A Massive Blueprint for Victory in 2008?

A few weeks ago, I wrote a column stating that Massachusetts could well send a Republican to Congress. I thought the combination of a divisive primary for the Democrats combined with a strong Republican candidate running against a Congress with low approval numbers could set the stage for a strong Republican showing in Massachusetts’ Fifth District, which went for Senator John Kerry over President Bush by more than fifteen points in 2004.

With Republicans’ brand name at a low and Democrats supposedly in the driver’s seat, such speculation may have seemed absurd to beltway pundits, who paid little attention to the race. But on Tuesday the people spoke, and what they said was wholly at odds with the common impression of an electorate wholly disenchanted with Republicans and ready, nay eager, to hand the reigns of government over to the Democrats.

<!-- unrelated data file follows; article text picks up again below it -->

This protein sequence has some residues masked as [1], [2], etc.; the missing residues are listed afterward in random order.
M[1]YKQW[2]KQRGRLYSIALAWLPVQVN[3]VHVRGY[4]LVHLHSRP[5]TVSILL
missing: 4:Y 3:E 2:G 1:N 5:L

Lt. Col. (ret.) Jim Ogonowski came surprisingly close to defeating Niki Tsongas, wife of the late Senator Paul Tsongas. With all the votes counted, Tsongas’ margin of victory was about 7,000 votes out of about 105,000 votes cast, a margin of victory of roughly five percent. While this is indeed the most Republican district in the state, that title is somewhat akin to being the most Democratic district in Nebraska. 85% of the voters are either Democrats or Independents. And Col. Ogonowski was outspent 3-1.